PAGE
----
For us, as a society, to be able to change the narrative, all stakeholders need to participate. Financial institutions and the regulatory bodies are doing a lot to spread financial awareness amongst people. The Mutual Fund Sahi Hai campaign by the Association of Mutual Funds in India and the investor education programmes run by the various asset management companies in India have simplified the concepts of savings and investments for many Indians. However, the target audience for most of this communication is in the 25 plus years age group. These are people who have already entered the work force and are earning money. When we talk about savings and investments, one of the first things that we propagate is “start early”. Indeed, we should start early. As early as school. According to Mulla, “There is a lot of private facilitation towards this cause of financial education for all. An eco-system to augment this cause already exists. Schools needs to have a desire to plug into this eco-system”. Schools can play an integral role in facilitating financial education. “Whether boys or girls, there should be a conscious accommodation of financial learning and education in our syllabus”, further adds Mulla.

We are introduced to the concept of consumption and money at a very early age. Even savings is something which is introduced in our lives early on. However, how to multiply our savings is something that is not introduced until much later. Is it not fair that when you learn about consumption you also learn how to fund your present and future consumption? Saving alone will  not suffice.  “An informed choice is integral – and for this informed choice one needs to have knowledge and education – we are trying to give exactly this to students in the senior classes”, shares Isaacs.

The Nehru World School in Ghaziabad has a unique programme called “Startup Superstars” that they run with the aim of facilitating business and financial education. Groups of students from each class present their business ideas to their peers, one of which is selected to be run through the academic year. The school invests up to Rs20,000 in each business idea and profits generated are allocated to a philanthropic cause. According to Arunabh Singh, Director, Nehru World School, “Through this initiative, children are able to grasp the concepts of business, profit, growth and investments. They tend to value money more because they have earned it. As the programme starts to grow, we would also like to introduce advanced concepts like taxation, financial planning  and investments.”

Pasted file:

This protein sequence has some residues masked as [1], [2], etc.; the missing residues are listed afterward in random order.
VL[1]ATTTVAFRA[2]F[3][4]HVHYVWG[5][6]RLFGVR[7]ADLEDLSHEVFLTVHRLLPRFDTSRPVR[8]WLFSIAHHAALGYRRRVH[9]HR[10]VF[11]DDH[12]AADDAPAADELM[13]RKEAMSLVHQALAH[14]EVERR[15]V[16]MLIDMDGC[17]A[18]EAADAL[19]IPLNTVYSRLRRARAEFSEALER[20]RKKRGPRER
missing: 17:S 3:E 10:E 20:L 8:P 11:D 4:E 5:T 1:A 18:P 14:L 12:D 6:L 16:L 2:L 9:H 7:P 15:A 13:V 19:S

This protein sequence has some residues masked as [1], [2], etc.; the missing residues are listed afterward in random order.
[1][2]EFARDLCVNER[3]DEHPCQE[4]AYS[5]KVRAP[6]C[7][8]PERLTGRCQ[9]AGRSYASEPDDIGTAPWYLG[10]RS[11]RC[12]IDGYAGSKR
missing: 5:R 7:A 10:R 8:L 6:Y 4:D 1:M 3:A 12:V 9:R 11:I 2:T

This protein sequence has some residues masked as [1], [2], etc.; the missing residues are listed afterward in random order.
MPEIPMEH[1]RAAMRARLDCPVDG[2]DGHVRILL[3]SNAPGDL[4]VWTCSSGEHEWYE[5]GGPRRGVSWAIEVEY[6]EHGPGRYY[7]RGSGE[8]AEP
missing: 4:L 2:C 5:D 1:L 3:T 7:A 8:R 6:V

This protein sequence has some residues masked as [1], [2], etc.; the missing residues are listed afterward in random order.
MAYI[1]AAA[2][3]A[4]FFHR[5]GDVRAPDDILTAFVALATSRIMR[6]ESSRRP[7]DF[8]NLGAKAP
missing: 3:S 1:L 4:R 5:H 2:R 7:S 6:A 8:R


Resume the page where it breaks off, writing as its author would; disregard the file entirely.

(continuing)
The learnings with respect to finance and investments needs to be more organic in nature. In some form or the other, it needs to start at an early age. Starting early will help make these concepts more relatable. Consequently, when an individual begins his “earnings journey”. Saving and investing a part of those earnings becomes intuitive.

India is a nation of savers. However, this rate has been steadily declining over the last decade and is currently closer to 30 per cent. Additionally, a large proportion of these savings get channelised into fixed deposits and government schemes. “Despite consumption in the country going up, India should continue to be a nation of savers,” stated Subramaniam. While the financialisation of savings is picking up, there is a lot more that needs to be done.

Currently, 48 per cent of India’s population is female, which translates into 66 crore women. Imagine the fillip to the country’s investment climate, if, even a fraction of this population started channelising their savings into financial assets. In order to augment this change, women need to take it upon themselves to manage their money and investments. They need to understand the nuances of finance and investments such as risk, return and diversification. They need to set goals and take investable actions to achieve those goals. The ubiquity of technology is making it easy to glean more knowledge. The internet is a vast repository of information available on our fingertips. It is now easy to learn and grow. Knowledge is true empowerment and the onus to glean this knowledge eventually lies in the hands of women.